Dr. John R. Smith has served as the Marine Geophysical Specialist and the Science Program Director for the University of Hawaii Undersea Research Laboratory (HURL).  He has used various acoustical and in situ methods to study the seafloor and sub-seafloor in many of the world’s oceans, specializing in multibeam bathymetry and backscatter data collection, processing, and interpretation.  His research projects have focused on the mapping of seamounts and the unstable flanks of oceanic islands that can fail and cause tsunamis.  Dr. Smith has also become involved in deep and shallow-water benthic habitat mapping in support of fisheries assessment and management, along with other special applied research projects such as environmental and engineering studies prior to seafloor mining, the laying of under water power cables, and seawater A/C pipelines.  As more areas of the high seas have been set aside as Marine National Monuments or other protected area designations, he has focused on projects in these regions, providing critical baseline and other data to accelerate discovery, delineate features for more targeted study, and assist with resource management.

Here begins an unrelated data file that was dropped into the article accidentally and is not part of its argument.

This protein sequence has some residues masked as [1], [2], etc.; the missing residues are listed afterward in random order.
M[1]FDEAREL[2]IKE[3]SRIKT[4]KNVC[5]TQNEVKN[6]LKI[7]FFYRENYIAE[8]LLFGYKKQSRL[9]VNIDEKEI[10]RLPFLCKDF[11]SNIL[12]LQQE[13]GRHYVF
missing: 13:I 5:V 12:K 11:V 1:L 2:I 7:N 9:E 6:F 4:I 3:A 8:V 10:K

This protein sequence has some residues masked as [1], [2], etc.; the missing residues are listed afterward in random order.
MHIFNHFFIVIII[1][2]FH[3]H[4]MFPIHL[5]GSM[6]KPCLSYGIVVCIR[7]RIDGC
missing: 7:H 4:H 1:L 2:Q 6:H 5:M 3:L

John received his Bachelor of Science degree in Geological Oceanography from Florida Tech, worked in the offshore petroleum exploration survey industry for several years in the Gulf of Mexico and Caribbean, and then returned to graduate school at the University of Hawaii at Manoa for his Masters and Doctoral degrees, both in Geological Oceanography as well, and eventually a position with HURL.  There, he managed the sea floor mapping program, carries out data processing and research, and served in the role of scientific manager, administering all aspects of the science program including peer reviews, panels, scientific equipment upgrades, scheduling of field programs, and functioned as the liaison between scientists, operations, and administration.  A bonus of his career path is that he gets to sail to remote areas not often visited, dive in human occupied submersibles, and occasionally operate underwater robotic vehicles.

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